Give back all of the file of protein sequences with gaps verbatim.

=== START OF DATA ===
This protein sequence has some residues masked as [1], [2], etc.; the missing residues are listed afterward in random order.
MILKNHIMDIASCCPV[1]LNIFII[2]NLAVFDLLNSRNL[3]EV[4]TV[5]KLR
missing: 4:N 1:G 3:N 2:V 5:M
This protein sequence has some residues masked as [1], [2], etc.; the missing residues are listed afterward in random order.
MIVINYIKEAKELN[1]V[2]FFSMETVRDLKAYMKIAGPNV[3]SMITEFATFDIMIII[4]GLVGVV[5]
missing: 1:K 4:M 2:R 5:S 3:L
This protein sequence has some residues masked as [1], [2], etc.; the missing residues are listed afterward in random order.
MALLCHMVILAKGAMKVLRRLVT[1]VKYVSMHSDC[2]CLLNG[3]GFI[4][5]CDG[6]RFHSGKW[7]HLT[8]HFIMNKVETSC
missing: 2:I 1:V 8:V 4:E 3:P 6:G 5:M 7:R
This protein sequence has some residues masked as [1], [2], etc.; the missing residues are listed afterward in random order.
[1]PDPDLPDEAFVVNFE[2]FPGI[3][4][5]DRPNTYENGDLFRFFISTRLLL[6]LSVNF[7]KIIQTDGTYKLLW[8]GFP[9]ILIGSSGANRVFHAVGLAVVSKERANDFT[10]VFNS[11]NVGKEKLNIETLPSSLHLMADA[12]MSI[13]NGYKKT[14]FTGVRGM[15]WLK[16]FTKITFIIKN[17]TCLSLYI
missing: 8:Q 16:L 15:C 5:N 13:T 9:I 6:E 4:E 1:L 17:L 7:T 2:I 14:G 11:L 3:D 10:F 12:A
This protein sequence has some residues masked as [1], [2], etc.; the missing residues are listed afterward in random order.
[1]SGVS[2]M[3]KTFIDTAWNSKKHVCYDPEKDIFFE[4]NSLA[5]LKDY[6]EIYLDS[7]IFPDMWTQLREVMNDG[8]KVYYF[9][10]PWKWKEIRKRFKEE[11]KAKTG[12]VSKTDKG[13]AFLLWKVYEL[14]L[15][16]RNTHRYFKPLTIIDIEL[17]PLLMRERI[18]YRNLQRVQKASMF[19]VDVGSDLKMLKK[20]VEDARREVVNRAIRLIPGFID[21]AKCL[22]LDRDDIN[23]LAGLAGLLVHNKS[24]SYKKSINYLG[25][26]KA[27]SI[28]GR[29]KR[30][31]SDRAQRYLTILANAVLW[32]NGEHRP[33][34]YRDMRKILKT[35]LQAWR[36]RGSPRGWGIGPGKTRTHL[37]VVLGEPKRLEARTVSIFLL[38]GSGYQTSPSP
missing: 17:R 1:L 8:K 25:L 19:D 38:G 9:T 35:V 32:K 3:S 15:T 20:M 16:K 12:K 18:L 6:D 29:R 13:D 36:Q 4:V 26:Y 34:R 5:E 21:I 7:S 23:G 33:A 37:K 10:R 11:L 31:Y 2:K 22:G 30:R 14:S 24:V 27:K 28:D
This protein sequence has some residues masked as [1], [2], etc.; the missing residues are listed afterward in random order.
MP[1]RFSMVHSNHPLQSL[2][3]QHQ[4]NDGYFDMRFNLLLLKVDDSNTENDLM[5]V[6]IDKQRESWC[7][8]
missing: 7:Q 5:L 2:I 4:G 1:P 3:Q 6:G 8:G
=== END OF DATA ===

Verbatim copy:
This protein sequence has some residues masked as [1], [2], etc.; the missing residues are listed afterward in random order.
MILKNHIMDIASCCPV[1]LNIFII[2]NLAVFDLLNSRNL[3]EV[4]TV[5]KLR
missing: 4:N 1:G 3:N 2:V 5:M
This protein sequence has some residues masked as [1], [2], etc.; the missing residues are listed afterward in random order.
MIVINYIKEAKELN[1]V[2]FFSMETVRDLKAYMKIAGPNV[3]SMITEFATFDIMIII[4]GLVGVV[5]
missing: 1:K 4:M 2:R 5:S 3:L
This protein sequence has some residues masked as [1], [2], etc.; the missing residues are listed afterward in random order.
MALLCHMVILAKGAMKVLRRLVT[1]VKYVSMHSDC[2]CLLNG[3]GFI[4][5]CDG[6]RFHSGKW[7]HLT[8]HFIMNKVETSC
missing: 2:I 1:V 8:V 4:E 3:P 6:G 5:M 7:R
This protein sequence has some residues masked as [1], [2], etc.; the missing residues are listed afterward in random order.
[1]PDPDLPDEAFVVNFE[2]FPGI[3][4][5]DRPNTYENGDLFRFFISTRLLL[6]LSVNF[7]KIIQTDGTYKLLW[8]GFP[9]ILIGSSGANRVFHAVGLAVVSKERANDFT[10]VFNS[11]NVGKEKLNIETLPSSLHLMADA[12]MSI[13]NGYKKT[14]FTGVRGM[15]WLK[16]FTKITFIIKN[17]TCLSLYI
missing: 8:Q 16:L 15:C 5:N 13:T 9:I 6:E 4:E 1:L 17:L 7:T 2:I 14:G 11:L 3:D 10:F 12:A
This protein sequence has some residues masked as [1], [2], etc.; the missing residues are listed afterward in random order.
[1]SGVS[2]M[3]KTFIDTAWNSKKHVCYDPEKDIFFE[4]NSLA[5]LKDY[6]EIYLDS[7]IFPDMWTQLREVMNDG[8]KVYYF[9][10]PWKWKEIRKRFKEE[11]KAKTG[12]VSKTDKG[13]AFLLWKVYEL[14]L[15][16]RNTHRYFKPLTIIDIEL[17]PLLMRERI[18]YRNLQRVQKASMF[19]VDVGSDLKMLKK[20]VEDARREVVNRAIRLIPGFID[21]AKCL[22]LDRDDIN[23]LAGLAGLLVHNKS[24]SYKKSINYLG[25][26]KA[27]SI[28]GR[29]KR[30][31]SDRAQRYLTILANAVLW[32]NGEHRP[33][34]YRDMRKILKT[35]LQAWR[36]RGSPRGWGIGPGKTRTHL[37]VVLGEPKRLEARTVSIFLL[38]GSGYQTSPSP
missing: 17:R 1:L 8:K 25:L 19:D 38:G 9:T 35:V 32:K 3:S 15:T 20:M 16:K 12:K 18:L 6:D 29:R 13:D 36:Q 4:V 26:Y 34:R 5:E 21:I 7:S 23:G 33:A 37:K 10:R 11:L 31:Y 2:K 22:G 30:R 14:S 24:V 27:K 28:D
This protein sequence has some residues masked as [1], [2], etc.; the missing residues are listed afterward in random order.
MP[1]RFSMVHSNHPLQSL[2][3]QHQ[4]NDGYFDMRFNLLLLKVDDSNTENDLM[5]V[6]IDKQRESWC[7][8]
missing: 7:Q 5:L 2:I 4:G 1:P 3:Q 6:G 8:G